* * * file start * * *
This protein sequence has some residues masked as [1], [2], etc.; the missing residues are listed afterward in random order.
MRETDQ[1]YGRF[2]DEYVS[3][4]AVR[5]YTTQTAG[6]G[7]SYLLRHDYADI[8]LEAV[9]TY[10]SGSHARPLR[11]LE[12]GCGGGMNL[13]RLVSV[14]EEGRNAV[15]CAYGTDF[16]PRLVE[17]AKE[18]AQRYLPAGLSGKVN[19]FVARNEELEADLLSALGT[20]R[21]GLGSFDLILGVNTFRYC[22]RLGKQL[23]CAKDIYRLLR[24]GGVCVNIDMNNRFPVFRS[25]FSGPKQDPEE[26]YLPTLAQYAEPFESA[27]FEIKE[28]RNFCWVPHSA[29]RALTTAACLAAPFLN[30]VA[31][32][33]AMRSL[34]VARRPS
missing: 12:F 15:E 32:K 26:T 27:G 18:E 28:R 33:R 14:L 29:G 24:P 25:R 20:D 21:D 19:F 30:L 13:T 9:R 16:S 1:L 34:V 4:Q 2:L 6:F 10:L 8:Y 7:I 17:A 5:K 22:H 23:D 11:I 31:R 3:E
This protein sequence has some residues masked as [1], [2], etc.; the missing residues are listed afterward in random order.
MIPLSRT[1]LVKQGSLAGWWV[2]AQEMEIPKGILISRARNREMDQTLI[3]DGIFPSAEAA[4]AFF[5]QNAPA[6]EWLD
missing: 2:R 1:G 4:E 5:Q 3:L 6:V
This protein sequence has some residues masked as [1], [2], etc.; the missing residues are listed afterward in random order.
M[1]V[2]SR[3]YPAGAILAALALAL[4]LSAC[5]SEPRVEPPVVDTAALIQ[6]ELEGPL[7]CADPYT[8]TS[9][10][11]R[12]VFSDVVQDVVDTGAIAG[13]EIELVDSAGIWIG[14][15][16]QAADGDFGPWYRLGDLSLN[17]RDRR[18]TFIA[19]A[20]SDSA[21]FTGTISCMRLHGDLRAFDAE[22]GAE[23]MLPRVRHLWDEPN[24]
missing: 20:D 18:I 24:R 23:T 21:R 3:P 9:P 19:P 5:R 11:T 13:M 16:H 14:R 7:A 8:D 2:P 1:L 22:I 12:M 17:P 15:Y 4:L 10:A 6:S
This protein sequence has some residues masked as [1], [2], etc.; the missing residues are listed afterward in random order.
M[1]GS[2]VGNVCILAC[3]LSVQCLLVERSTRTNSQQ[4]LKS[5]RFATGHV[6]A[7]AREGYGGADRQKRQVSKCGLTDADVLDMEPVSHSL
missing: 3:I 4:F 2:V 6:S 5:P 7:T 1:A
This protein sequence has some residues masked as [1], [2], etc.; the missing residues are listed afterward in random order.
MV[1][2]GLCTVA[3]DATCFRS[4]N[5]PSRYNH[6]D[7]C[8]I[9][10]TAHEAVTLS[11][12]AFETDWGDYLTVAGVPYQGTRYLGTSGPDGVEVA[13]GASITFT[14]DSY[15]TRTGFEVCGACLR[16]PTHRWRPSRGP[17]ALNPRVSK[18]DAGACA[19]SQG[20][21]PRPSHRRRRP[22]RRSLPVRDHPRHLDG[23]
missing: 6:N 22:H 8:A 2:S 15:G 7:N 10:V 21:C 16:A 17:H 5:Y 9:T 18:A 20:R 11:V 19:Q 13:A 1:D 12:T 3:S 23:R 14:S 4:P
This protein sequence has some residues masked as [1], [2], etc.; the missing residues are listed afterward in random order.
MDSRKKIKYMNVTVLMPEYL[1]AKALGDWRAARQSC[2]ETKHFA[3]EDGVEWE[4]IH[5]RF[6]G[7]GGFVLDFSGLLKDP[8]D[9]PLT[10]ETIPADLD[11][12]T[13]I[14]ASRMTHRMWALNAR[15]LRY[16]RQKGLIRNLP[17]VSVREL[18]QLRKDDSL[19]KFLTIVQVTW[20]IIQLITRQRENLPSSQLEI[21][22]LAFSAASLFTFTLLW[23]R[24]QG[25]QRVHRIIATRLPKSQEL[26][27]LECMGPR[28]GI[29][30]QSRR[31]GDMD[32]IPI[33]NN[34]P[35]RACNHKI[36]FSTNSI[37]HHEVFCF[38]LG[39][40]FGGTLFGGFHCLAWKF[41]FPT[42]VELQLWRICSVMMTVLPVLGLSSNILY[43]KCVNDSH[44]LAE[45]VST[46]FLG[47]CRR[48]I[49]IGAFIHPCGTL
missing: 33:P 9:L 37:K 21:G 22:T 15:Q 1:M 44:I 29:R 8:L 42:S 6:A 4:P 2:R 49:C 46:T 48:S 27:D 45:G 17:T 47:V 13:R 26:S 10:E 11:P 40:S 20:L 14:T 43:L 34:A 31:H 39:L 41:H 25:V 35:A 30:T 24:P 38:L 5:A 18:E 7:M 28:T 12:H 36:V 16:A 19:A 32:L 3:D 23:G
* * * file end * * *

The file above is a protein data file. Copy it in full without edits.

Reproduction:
This protein sequence has some residues masked as [1], [2], etc.; the missing residues are listed afterward in random order.
MRETDQ[1]YGRF[2]DEYVS[3][4]AVR[5]YTTQTAG[6]G[7]SYLLRHDYADI[8]LEAV[9]TY[10]SGSHARPLR[11]LE[12]GCGGGMNL[13]RLVSV[14]EEGRNAV[15]CAYGTDF[16]PRLVE[17]AKE[18]AQRYLPAGLSGKVN[19]FVARNEELEADLLSALGT[20]R[21]GLGSFDLILGVNTFRYC[22]RLGKQL[23]CAKDIYRLLR[24]GGVCVNIDMNNRFPVFRS[25]FSGPKQDPEE[26]YLPTLAQYAEPFESA[27]FEIKE[28]RNFCWVPHSA[29]RALTTAACLAAPFLN[30]VA[31][32][33]AMRSL[34]VARRPS
missing: 12:F 15:E 32:K 26:T 27:G 18:E 28:R 33:R 14:L 29:G 24:P 25:R 20:D 21:D 19:F 30:L 13:T 9:R 16:S 1:L 34:V 4:Q 2:L 6:F 10:L 8:Y 7:I 17:A 5:K 22:H 23:D 11:I 31:R 3:E
This protein sequence has some residues masked as [1], [2], etc.; the missing residues are listed afterward in random order.
MIPLSRT[1]LVKQGSLAGWWV[2]AQEMEIPKGILISRARNREMDQTLI[3]DGIFPSAEAA[4]AFF[5]QNAPA[6]EWLD
missing: 2:R 1:G 4:E 5:Q 3:L 6:V
This protein sequence has some residues masked as [1], [2], etc.; the missing residues are listed afterward in random order.
M[1]V[2]SR[3]YPAGAILAALALAL[4]LSAC[5]SEPRVEPPVVDTAALIQ[6]ELEGPL[7]CADPYT[8]TS[9][10][11]R[12]VFSDVVQDVVDTGAIAG[13]EIELVDSAGIWIG[14][15][16]QAADGDFGPWYRLGDLSLN[17]RDRR[18]TFIA[19]A[20]SDSA[21]FTGTISCMRLHGDLRAFDAE[22]GAE[23]MLPRVRHLWDEPN[24]
missing: 20:D 18:I 24:R 23:T 21:R 3:P 9:P 19:P 5:R 11:T 13:M 16:H 14:R 7:A 8:D 2:P 1:L 22:I 12:M 17:P 15:Y 4:L 10:A 6:S
This protein sequence has some residues masked as [1], [2], etc.; the missing residues are listed afterward in random order.
M[1]GS[2]VGNVCILAC[3]LSVQCLLVERSTRTNSQQ[4]LKS[5]RFATGHV[6]A[7]AREGYGGADRQKRQVSKCGLTDADVLDMEPVSHSL
missing: 3:I 4:F 2:V 6:S 5:P 7:T 1:A
This protein sequence has some residues masked as [1], [2], etc.; the missing residues are listed afterward in random order.
MV[1][2]GLCTVA[3]DATCFRS[4]N[5]PSRYNH[6]D[7]C[8]I[9][10]TAHEAVTLS[11][12]AFETDWGDYLTVAGVPYQGTRYLGTSGPDGVEVA[13]GASITFT[14]DSY[15]TRTGFEVCGACLR[16]PTHRWRPSRGP[17]ALNPRVSK[18]DAGACA[19]SQG[20][21]PRPSHRRRRP[22]RRSLPVRDHPRHLDG[23]
missing: 6:N 22:H 8:A 2:S 15:G 7:N 10:V 21:C 16:A 17:H 5:Y 9:T 18:A 20:R 11:V 19:Q 13:A 1:D 12:T 3:S 23:R 14:S 4:P
This protein sequence has some residues masked as [1], [2], etc.; the missing residues are listed afterward in random order.
MDSRKKIKYMNVTVLMPEYL[1]AKALGDWRAARQSC[2]ETKHFA[3]EDGVEWE[4]IH[5]RF[6]G[7]GGFVLDFSGLLKDP[8]D[9]PLT[10]ETIPADLD[11][12]T[13]I[14]ASRMTHRMWALNAR[15]LRY[16]RQKGLIRNLP[17]VSVREL[18]QLRKDDSL[19]KFLTIVQVTW[20]IIQLITRQRENLPSSQLEI[21][22]LAFSAASLFTFTLLW[23]R[24]QG[25]QRVHRIIATRLPKSQEL[26][27]LECMGPR[28]GI[29][30]QSRR[31]GDMD[32]IPI[33]NN[34]P[35]RACNHKI[36]FSTNSI[37]HHEVFCF[38]LG[39][40]FGGTLFGGFHCLAWKF[41]FPT[42]VELQLWRICSVMMTVLPVLGLSSNILY[43]KCVNDSH[44]LAE[45]VST[46]FLG[47]CRR[48]I[49]IGAFIHPCGTL
missing: 33:P 9:L 37:K 21:G 22:T 15:Q 1:M 44:I 29:R 8:L 42:S 6:A 4:P 2:R 49:C 46:T 48:S 27:D 45:G 17:T 47:V 13:R 26:S 10:E 11:P 40:S 20:L 14:T 43:L 34:A 31:H 39:L 41:H 25:V 35:A 30:T 24:P 38:L 5:A 18:E 7:M 28:T 12:H 36:V 16:A 19:A 32:L 3:D 23:G